I went to visit a woman who helped shape my past on Sunday.
It was her 80th birthday and people had come from far and wide to her sunlit care home to share her day.
Each one hoped to trade fond memories with her. Me, too. This lovely woman was a constant figure right through my childhood.
Her family and mine were once close friends; we were constantly in each other’s homes. We holidayed together. Her children were like sisters to me. I called her auntie.
In my mind’s eye I can still see her, at our picnics and birthday parties. Tall and blonde, she was. And kind.
But she couldn’t remember me. She has a form of dementia.
We’ve all seen the portrayals of dementia at its worst; we know this condition can cruelly reduce highly capable and independent souls, men and women who have fought wars, run companies, raised children and grandchildren, to the helplessness of babies.
I think I feared seeing her like that. But no; there she was, sitting serene and composed, quietly holding court as if there was absolutely nothing amiss.
As elegantly dressed and demure as ever, she passed pleasantries and chit-chat with everyone who stopped at her chair to offer birthday greetings and good wishes while her daughter, my old friend, rushed around as hostess, doing and saying all the things her mum would once have done. She gave me the sweetest smile. I took her hand and said: “It’s Josephine. Do you remember me?”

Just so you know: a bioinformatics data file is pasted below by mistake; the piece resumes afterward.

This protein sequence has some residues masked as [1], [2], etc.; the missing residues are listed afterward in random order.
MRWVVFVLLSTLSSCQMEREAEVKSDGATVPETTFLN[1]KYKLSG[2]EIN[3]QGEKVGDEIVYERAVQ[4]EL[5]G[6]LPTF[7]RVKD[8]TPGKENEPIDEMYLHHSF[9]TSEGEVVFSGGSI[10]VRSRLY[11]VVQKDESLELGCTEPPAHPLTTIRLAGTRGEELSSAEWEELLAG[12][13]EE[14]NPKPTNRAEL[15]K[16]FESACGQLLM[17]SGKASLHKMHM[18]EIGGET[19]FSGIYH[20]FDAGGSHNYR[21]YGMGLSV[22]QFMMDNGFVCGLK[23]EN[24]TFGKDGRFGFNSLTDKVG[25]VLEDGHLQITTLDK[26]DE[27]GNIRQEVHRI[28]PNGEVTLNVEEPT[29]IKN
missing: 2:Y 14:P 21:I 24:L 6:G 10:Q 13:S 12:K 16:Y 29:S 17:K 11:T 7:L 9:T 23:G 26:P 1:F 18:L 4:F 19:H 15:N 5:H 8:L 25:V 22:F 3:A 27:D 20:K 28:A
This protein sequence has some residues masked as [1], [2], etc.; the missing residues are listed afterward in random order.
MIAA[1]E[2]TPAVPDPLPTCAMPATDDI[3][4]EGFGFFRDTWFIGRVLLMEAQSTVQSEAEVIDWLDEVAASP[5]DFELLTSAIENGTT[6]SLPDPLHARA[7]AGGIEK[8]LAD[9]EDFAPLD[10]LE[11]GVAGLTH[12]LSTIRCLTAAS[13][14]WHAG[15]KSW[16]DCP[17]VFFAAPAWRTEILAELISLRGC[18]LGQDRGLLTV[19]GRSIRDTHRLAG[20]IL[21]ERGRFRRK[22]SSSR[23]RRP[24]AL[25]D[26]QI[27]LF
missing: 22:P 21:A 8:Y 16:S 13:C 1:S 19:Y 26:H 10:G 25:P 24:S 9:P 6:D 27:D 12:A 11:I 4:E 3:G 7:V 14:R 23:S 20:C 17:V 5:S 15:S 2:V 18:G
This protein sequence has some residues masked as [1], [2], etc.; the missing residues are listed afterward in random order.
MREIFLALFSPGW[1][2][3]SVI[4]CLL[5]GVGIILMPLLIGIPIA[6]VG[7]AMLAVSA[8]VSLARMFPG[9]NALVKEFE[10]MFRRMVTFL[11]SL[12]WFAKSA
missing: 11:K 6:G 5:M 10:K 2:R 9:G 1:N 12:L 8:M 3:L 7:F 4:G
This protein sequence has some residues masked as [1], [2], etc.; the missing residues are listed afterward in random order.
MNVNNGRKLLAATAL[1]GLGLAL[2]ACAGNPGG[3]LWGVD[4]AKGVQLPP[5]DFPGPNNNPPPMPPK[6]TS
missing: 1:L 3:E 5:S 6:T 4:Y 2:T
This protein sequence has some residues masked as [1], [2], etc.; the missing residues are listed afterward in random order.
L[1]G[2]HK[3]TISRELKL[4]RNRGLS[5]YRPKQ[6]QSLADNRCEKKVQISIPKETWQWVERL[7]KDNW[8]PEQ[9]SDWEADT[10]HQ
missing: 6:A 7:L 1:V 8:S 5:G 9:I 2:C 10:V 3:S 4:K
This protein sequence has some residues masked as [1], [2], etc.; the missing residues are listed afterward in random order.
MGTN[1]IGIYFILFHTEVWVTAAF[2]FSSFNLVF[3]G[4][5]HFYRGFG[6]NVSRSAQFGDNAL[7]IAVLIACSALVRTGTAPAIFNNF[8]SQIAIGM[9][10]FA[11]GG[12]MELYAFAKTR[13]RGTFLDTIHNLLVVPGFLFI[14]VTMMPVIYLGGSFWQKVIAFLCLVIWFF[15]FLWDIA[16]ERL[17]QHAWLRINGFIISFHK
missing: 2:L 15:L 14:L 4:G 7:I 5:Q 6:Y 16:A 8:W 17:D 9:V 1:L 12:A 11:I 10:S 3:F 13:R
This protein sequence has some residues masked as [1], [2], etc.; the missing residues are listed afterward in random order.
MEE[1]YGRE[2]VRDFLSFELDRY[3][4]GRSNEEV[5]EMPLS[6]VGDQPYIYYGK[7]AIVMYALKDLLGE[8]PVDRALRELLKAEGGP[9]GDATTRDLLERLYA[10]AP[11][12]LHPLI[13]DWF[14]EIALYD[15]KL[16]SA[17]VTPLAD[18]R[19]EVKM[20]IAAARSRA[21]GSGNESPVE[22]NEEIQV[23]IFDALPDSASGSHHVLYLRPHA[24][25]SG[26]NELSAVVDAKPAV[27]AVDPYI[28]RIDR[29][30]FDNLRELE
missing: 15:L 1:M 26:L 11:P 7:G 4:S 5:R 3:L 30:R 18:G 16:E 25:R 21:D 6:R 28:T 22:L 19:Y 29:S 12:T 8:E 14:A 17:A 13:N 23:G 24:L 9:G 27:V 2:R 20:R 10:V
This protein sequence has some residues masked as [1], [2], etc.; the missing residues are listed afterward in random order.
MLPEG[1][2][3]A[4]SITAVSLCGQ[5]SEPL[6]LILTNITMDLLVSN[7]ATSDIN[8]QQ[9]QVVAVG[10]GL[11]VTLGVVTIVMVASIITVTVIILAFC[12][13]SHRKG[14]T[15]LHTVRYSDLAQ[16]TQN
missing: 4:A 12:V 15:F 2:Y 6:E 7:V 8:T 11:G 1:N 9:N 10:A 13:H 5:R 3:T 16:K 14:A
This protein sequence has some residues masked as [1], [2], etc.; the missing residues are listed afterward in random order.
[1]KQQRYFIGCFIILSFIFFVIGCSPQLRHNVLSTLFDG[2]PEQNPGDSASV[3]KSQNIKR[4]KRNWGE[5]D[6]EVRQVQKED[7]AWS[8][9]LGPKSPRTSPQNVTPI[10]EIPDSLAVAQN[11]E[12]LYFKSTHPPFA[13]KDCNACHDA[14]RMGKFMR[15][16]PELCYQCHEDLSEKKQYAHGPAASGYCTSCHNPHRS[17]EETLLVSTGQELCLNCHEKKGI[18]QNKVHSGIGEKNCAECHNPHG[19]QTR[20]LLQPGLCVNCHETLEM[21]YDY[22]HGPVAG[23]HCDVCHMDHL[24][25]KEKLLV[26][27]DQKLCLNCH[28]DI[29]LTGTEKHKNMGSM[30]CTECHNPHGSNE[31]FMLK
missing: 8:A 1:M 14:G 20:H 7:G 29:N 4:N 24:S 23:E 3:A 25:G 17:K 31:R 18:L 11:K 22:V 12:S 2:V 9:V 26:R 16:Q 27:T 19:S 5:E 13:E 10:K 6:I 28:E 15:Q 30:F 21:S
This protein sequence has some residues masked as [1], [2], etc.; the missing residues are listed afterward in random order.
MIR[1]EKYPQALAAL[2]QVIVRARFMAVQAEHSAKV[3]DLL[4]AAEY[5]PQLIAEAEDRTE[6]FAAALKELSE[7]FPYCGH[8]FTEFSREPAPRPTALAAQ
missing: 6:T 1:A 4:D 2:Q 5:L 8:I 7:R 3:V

I was looking straight into her eyes and there was nothing but wistfulness; I’ve never seen that before.
She searched mine for something; a clue, the tiniest glimpse of the past. She was so sorry, she said with the sweetest smile, she didn’t but wished she could.
“You are my Auntie Jean,” I said.
“Am I?” She asked, her eyes registering surprise. There was a pause.
“I think I do remember something about that name,” she replied. As ever, she wanted to help. “I used to have an Auntie Jean, maybe it’s her you’re thinking of...”
So I told her about MY Auntie Jean and the things we used to do, the places we used to go. Eventually I asked if she remembered my father, Peter, once one of her dearest friends.
“Pete,” she said in a rush, then whatever gossamer strand of memory she was trying to pluck at dissolved in air.
I saw it go and as I pressed my cheek to hers and promised to see her again, all I could think about was how so very strange this illness is.
How can a button in some tiny part of a person’s brain be switched off like that?
How can all the conversations and events and people that shaped her now be forever out of reach, treasures in tissue in an attic she can no longer find the key for?
The past is lost to Auntie Jean and the thousands like her robbed by the thief that is dementia.
Though she seemed happy in her present; in that lovely, sunlit dayroom, surrounded by flowers and friends and all the people whom to her amazement and delight had come to talk to her that day.